Soon after the raft was ready, huge raindrops started falling, rivers overflowed, and the valleys were flooded. Although people climbed Mount Cowichan to avoid the great flood, it too was soon under water. But those who had believed the dreams took food to the raft and they and their families climbed into it as the waters rose. They lived on the raft many days and could see nothing but water. Even the mountain tops had disappeared beneath the flood. The people became much afraid when their canoes began to flood and they prayed for help. Nothing happened for a long time; then the rain stopped.
The waters began to go down after a time, and finally the raft was grounded on top of Mount Cowichan.

The similarities in Native/Mesoamerican accounts are astounding really.
I found a wealth of brief accounts here...
www.mythome.org...

EDIT:
www.nwcreation.net...
www.thetruthseeker.co.uk...

Tsunami related accounts as well...
temp.water.usgs.gov...

[edit on 6-1-2005 by twitchy]



posted on Jan, 6 2005 @ 07:05 AM
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Wow! - an interesting read indeed


found another one -you can spent some hours there


flood myths

[edit on 6-1-2005 by jazzgul]



posted on Jan, 10 2005 @ 04:25 PM
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Well apparently the europeans and native americans have pretty much the same story of massive floods and of a raven
when they had absolutely NO way of contacting each other.



posted on Jan, 10 2005 @ 07:29 PM
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Originally posted by humanoidcontent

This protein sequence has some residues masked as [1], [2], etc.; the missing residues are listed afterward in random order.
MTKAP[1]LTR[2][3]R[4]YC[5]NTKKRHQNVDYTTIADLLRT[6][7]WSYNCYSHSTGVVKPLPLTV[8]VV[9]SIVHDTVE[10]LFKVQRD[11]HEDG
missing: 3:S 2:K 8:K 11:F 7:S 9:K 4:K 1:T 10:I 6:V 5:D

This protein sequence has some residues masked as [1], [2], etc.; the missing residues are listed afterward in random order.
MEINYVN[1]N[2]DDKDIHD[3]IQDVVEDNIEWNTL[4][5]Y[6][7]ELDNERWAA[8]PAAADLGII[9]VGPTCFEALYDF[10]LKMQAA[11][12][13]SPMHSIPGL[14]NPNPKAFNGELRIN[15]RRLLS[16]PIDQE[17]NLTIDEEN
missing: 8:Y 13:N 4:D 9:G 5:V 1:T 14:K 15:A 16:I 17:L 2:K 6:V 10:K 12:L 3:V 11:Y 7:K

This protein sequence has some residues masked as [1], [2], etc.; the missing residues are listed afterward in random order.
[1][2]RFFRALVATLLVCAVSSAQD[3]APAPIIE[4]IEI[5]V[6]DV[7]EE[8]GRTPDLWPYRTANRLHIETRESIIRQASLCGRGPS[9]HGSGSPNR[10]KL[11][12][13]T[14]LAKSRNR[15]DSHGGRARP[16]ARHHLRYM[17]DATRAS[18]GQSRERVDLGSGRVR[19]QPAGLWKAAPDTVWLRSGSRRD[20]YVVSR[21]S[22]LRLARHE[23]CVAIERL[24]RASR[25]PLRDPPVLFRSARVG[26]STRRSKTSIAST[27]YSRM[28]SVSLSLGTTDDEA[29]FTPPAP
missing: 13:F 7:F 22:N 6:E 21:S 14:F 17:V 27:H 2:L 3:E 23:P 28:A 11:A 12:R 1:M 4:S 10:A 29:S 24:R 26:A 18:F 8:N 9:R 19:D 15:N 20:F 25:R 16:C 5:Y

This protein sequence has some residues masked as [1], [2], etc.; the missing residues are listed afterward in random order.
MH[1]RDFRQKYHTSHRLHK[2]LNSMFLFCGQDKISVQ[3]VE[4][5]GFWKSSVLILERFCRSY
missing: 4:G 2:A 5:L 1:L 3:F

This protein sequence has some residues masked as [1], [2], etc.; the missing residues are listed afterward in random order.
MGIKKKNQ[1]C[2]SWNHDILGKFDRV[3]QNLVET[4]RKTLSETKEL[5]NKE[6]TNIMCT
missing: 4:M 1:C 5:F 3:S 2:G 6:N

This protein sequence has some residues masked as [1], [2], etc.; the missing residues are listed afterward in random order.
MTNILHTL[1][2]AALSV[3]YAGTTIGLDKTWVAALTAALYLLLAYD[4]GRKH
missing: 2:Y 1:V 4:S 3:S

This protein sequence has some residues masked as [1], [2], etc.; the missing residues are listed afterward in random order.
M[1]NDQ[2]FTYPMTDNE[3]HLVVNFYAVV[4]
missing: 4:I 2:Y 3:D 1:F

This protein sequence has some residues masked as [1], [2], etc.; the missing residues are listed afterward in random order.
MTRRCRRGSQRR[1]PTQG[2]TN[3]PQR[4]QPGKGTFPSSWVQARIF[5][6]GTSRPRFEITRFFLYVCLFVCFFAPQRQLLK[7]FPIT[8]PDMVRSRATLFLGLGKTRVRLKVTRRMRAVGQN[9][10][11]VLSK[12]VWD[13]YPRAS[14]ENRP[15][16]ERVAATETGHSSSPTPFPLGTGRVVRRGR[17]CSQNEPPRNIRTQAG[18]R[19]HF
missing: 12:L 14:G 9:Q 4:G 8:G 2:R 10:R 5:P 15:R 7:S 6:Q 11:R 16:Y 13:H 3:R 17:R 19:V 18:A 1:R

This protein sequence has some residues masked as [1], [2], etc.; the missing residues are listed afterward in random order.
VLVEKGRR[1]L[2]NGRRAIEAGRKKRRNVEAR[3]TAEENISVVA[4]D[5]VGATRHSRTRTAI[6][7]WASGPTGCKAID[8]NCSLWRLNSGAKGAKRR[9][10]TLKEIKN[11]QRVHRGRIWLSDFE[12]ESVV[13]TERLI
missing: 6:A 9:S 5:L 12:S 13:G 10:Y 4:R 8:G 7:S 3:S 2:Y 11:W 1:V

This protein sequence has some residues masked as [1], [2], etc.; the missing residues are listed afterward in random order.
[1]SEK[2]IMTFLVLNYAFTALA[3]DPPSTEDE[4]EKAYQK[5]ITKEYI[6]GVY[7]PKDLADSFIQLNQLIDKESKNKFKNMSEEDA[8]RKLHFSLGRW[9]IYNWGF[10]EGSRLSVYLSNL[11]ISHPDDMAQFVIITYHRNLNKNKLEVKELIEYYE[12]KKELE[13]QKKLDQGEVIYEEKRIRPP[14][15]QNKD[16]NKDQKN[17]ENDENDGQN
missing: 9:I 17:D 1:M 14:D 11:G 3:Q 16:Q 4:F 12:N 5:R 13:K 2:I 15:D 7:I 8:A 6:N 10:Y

Well apparently the europeans and native americans have pretty much the same story of massive floods and of a raven
when they had absolutely NO way of contacting each other.


Not surprising.. Floods are natural occurance and are common through-out the world.. they can also be devasting thus why their tale would live on for centuries in stories.

Same with fires and earthquakes...

Osiris



posted on Jan, 10 2005 @ 08:52 PM
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Originally posted by otlg27

Originally posted by humanoidcontent
Well apparently the europeans and native americans have pretty much the same story of massive floods and of a raven
when they had absolutely NO way of contacting each other.


Not surprising.. Floods are natural occurance and are common through-out the world.. they can also be devasting thus why their tale would live on for centuries in stories.

Same with fires and earthquakes...

Osiris


mm, but europe...america...great distance...BIG FLOOD!



posted on Jan, 13 2005 @ 05:48 PM
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hopi